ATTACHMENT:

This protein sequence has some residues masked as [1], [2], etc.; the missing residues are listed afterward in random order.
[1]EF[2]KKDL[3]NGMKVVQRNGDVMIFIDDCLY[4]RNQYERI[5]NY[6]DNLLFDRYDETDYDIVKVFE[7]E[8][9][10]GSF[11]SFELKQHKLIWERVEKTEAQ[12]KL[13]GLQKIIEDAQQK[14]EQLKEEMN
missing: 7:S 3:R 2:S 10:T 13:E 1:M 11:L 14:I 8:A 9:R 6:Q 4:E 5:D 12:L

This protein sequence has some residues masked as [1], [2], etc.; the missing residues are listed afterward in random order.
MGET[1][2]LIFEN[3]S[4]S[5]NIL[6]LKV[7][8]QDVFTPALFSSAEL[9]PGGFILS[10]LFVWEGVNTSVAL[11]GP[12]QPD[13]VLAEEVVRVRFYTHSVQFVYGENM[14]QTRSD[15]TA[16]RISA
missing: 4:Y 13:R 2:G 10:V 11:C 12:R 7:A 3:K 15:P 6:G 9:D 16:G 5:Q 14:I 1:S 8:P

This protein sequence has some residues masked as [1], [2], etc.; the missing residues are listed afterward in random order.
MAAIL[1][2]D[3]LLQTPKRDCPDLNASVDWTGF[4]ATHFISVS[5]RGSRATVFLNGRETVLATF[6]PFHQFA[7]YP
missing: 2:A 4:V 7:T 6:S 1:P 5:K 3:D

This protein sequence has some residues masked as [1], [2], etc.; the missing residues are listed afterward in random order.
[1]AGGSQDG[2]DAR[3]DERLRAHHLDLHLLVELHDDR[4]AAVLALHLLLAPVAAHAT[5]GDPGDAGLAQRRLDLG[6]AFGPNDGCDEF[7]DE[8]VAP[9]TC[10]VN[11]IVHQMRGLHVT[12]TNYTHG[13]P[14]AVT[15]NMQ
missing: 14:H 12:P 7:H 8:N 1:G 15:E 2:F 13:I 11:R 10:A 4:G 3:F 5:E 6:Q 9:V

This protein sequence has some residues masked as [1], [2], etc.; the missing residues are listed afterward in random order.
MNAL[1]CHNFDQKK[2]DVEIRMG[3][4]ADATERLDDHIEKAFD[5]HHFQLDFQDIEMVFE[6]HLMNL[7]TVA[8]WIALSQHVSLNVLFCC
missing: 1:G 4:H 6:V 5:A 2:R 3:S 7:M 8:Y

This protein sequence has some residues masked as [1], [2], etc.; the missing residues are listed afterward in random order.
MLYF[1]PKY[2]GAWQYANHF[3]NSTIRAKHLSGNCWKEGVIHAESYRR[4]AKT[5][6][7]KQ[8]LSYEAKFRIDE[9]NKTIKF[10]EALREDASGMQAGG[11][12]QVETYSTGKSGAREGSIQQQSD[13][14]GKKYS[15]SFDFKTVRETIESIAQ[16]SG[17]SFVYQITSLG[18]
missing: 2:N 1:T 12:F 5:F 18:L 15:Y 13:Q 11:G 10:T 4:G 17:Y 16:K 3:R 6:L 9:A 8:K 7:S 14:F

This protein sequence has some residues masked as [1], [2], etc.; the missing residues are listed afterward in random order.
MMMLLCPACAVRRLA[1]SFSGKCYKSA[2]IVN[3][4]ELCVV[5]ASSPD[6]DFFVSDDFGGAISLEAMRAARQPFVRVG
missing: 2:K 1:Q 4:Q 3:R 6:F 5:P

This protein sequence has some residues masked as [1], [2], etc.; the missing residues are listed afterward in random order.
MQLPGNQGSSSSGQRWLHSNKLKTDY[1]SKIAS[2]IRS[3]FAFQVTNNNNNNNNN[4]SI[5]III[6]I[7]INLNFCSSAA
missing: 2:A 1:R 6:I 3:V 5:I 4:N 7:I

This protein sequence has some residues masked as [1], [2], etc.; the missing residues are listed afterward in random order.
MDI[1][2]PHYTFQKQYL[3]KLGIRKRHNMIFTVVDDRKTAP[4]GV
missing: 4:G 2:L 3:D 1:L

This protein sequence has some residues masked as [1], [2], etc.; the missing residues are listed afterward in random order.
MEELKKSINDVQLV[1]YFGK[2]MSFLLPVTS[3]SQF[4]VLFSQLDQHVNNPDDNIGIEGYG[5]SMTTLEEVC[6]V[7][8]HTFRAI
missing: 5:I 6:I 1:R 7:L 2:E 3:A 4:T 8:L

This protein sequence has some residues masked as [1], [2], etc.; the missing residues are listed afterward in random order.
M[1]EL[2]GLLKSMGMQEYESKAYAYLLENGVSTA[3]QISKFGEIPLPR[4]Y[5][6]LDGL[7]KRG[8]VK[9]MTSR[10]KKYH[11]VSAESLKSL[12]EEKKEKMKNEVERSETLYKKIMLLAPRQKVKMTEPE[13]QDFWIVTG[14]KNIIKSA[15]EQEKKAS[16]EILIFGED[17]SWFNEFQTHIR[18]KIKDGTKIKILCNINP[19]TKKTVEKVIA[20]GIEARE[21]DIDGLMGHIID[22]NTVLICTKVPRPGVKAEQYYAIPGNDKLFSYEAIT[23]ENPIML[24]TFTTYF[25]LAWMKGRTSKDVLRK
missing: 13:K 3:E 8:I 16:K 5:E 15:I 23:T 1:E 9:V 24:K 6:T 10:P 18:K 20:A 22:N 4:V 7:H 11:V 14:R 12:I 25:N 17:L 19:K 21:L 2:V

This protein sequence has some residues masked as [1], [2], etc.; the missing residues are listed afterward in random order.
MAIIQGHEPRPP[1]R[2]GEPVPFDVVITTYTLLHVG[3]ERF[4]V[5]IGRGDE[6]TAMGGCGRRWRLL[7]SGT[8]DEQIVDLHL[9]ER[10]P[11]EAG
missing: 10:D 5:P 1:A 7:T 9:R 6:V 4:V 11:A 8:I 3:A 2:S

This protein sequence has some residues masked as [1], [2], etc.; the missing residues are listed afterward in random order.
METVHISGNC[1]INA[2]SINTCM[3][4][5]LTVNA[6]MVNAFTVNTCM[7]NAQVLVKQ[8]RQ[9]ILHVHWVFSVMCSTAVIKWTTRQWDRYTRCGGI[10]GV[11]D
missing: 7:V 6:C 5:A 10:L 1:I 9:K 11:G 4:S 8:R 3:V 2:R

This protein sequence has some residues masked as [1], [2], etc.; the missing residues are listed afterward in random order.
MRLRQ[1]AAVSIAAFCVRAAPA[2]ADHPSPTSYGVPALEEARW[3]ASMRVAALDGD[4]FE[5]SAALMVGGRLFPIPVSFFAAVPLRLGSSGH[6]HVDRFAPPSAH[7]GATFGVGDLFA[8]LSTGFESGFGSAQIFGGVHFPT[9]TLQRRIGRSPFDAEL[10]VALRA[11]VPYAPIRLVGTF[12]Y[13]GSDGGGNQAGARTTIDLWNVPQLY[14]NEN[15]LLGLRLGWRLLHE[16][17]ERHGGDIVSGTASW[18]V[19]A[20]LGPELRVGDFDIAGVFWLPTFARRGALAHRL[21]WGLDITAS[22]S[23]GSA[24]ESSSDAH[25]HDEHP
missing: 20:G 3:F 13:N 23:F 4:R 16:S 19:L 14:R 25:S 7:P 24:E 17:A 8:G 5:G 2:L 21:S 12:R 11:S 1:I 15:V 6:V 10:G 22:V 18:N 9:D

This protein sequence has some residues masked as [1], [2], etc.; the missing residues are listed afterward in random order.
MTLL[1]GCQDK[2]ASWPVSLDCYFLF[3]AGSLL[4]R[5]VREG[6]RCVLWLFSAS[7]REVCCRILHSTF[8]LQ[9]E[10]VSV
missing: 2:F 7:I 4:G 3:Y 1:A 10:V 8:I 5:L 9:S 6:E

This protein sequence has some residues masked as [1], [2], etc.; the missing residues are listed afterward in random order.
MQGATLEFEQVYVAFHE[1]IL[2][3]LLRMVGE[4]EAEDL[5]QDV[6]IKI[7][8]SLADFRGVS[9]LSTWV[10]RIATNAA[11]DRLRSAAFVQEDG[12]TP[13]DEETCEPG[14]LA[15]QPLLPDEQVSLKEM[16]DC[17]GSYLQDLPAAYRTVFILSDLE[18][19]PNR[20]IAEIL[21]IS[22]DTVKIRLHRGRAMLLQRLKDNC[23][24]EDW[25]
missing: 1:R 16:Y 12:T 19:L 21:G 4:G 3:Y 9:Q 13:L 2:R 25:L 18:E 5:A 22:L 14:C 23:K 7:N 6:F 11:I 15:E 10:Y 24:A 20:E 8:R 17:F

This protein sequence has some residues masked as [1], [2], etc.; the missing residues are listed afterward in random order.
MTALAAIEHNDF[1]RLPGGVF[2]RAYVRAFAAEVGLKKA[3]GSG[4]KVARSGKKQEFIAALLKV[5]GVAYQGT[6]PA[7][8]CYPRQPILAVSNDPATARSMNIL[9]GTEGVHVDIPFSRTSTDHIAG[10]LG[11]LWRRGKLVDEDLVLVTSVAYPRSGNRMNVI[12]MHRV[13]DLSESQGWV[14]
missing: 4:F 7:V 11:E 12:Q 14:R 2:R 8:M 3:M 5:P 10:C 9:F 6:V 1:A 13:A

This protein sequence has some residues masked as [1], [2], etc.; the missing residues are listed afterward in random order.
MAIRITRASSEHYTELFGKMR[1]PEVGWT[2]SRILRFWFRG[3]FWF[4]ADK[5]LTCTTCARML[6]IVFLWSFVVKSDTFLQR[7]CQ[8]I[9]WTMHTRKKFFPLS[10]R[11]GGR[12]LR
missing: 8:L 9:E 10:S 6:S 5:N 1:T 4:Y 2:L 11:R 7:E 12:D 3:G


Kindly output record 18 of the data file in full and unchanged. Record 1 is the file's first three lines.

This protein sequence has some residues masked as [1], [2], etc.; the missing residues are listed afterward in random order.
MAIRITRASSEHYTELFGKMR[1]PEVGWT[2]SRILRFWFRG[3]FWF[4]ADK[5]LTCTTCARML[6]IVFLWSFVVKSDTFLQR[7]CQ[8]I[9]WTMHTRKKFFPLS[10]R[11]GGR[12]LR
missing: 8:L 9:E 10:S 6:S 5:N 1:T 4:Y 2:L 11:R 7:E 12:D 3:G